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Asbestos Exposure in Mississippi

Asbestos is a bundle of six minerals that were once used in many industries because of their durability, cost-effectiveness, and resistance to electricity, fire, and chemical corrosion. Due to its proximity to the Gulf of Mexico, Mississippi has an abundance of oil refineries and shipyards – two industries that primarily used the mineral in their plants and factories. Today, Mississippi ranks 24th in the US for asbestos exposure, with approximately 100 deaths from asbestos-related conditions each year.

High-Risk Areas

A naturally occurring element, asbestos can be found in many environmental, occupational, and residential settings. As with most pollutants, some locations have higher-risk for exposure than others. These areas can be broken down into two categories: environmental and occupational.

Amy C. has over twenty years combined experience in both the medical and legal field. She understands what asbestos’ cases mean on an emotional level and she has the skill set to help her clients navigate the legalities in a timely manner.
 
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Environmental

Within an individual’s environment, the substance can be found underground in soil or rock. Usually, the mineral is so far deep into the earth’s surface that exposure isn’t that much of a risk. It’s only when its fibers are disturbed and expelled into the environment that they become dangerous.

Hurricane Katrina was a giant catalyst for the disturbance of asbestos in Mississippi, as well as the neighboring state, Louisiana, the primary area affected. After the hurricane subsided, several homes and old structures were damaged, exposing residents and cleanup crews to the toxic dust. After the event, the EPA and other organizations made many evaluations and analyses of areas to try and determine the level of risk for exposure (such as take samples of sediment and soil, water, and air). Still, there’s always a risk for exposure around the Mississippi coast.

Fondren, a district in Mississippi, also contained contaminated structures. This area was slated for construction of a new Hilton hotel until complaints about asbestos in buildings scheduled for demolition to make room for the hotel began to surface. Investigators eventually found that contaminants were adequately removed from these structures, but not before demolition began, making it possible that the fibers were spread to other locations.

Occupational

Since asbestos was utilized in many industries, it’s commonly found in certain job sites. Some occupations with a high risk of exposure include:

Specifically in Mississippi, sites in the Fondren district had issues with the toxin in the past as well as Armstrong World Industries, formerly known as Armstrong Cork Company.

Some contaminated landfills in Mississippi are:

  • Attala County
  • Canton Sanitary
  • Forrest County
  • Hinds County Sanitary
  • Jackson County Sanitary
  • Magee Solid Waste Disposal Facility
  • Oxford Sanitary
  • Quitman County Sanitary
  • West Point Sanitary

Asbestos Laws

After researchers discovered that asbestos was harmful to health, organizations began to develop laws that regulate exposure to the mineral. The Environmental Protection Agency (EPA), the Agency for Toxic Substances and Disease Registry (ATSDR), and the Occupational Safety and Health Administration (OSHA), are all governmental organizations that establish and regulate laws on asbestos as well as other toxic substances.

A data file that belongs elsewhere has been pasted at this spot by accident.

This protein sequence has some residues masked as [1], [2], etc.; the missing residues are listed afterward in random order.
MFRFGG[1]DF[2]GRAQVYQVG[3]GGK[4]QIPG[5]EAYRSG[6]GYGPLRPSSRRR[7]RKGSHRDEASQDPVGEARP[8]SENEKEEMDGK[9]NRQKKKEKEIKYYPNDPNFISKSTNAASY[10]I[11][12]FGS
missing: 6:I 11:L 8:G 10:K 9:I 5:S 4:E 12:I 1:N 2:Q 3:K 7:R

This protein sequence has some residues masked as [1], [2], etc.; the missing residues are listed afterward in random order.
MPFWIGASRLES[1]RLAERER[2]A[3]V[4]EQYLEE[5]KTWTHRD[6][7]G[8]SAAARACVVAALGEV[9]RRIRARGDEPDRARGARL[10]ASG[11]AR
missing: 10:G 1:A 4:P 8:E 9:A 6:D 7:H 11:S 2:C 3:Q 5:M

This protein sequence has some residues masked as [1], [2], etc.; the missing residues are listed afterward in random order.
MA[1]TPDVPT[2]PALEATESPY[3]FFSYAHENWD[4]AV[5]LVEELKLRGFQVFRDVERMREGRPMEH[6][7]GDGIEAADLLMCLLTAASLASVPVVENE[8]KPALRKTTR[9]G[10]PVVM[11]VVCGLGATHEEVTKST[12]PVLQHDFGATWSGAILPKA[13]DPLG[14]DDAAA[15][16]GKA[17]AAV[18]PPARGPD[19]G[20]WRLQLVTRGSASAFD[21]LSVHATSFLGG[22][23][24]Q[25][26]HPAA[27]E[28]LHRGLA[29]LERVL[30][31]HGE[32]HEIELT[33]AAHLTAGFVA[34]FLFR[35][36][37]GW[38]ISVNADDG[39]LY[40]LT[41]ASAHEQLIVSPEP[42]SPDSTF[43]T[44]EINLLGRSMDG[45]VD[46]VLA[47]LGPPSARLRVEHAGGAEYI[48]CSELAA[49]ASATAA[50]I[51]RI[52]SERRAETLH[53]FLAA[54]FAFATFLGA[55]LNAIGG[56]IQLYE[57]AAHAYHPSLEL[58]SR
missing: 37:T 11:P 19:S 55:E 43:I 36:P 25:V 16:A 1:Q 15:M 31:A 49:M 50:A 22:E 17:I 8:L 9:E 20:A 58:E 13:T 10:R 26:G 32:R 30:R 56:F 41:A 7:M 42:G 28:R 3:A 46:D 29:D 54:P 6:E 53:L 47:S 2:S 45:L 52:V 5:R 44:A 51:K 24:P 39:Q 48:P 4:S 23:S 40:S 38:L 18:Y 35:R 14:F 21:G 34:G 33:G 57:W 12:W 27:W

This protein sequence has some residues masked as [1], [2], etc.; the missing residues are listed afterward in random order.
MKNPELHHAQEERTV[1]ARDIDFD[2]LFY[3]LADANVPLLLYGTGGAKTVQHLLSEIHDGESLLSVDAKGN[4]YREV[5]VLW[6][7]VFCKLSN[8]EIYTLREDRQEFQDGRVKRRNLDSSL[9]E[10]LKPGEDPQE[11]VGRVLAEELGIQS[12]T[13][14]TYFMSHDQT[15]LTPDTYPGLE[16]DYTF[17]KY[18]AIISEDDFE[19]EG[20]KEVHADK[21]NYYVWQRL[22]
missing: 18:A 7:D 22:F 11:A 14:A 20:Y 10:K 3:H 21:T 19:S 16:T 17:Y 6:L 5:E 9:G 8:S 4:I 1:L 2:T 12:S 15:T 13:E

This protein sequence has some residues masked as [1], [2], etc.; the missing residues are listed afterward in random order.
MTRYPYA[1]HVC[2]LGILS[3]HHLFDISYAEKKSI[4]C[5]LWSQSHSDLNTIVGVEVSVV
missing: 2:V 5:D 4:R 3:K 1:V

National Regulations

The most recent, impactful set of regulations passed on asbestos is known as the National Emissions Standards for Hazardous Air Pollutants (NESHAP), and it was passed in 2018. These laws place accountability in the hands of the building owners, managers, and contractors. They are required to provide notification for any construction, demolition, or renovation on any known asbestos-structures, conduct thorough asbestos inspections, follow specific work procedures, and to arrange proper asbestos removal.

Mississippi State Regulations

The state has a department dedicated to protecting Mississippi residents by conserving and improving the environment and cultivating economic health through research and regulation. They are known as the Mississippi Department of Environmental Quality (MDEQ), and they have their own standards on the proper handling of asbestos.

The MDEQ regulations all demolition and construction projects that may release asbestos fibers into the air. Owners and operators must properly inspect sites, used asbestos inspectors certified by the MDEQ, follow mandatory asbestos alerts, and adhere to asbestos control standards and procedures.

Legal Recourse for Patients

If you or a loved one was exposed to asbestos while on the job and developed mesothelioma or other related condition, you could be entitled to financial compensation from the employer or product’s company for negligence. Talk to an experienced mesothelioma attorney about the details surrounding your illness and exposure, and they can tell you if you have grounds for a legal case and how best to move forward.

Cancer Treatment Centers Near Mississippi

It can be beneficial for patients to visit a cancer treatment center near their home. This will ensure they get care from experienced doctors who have treated patients with similar illnesses. Mississippi does not have any cancer treatment centers, so we’ve provided you with treatment centers bordering the state Mississippi include:

 

Alabama

O’Neal Comprehensive Cancer Center
Birmingham, Alabama
Main #: (205) 975 8222
Toll-Free: (800) 822 0933

Tennessee

St. Jude Children’s Research Hospital
Memphis, Tennessee
General Information: (901) 595-3300
Appointments and Referrals: 1-866-278-5833

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We’re here for you every step of the way.

(205) 271-4100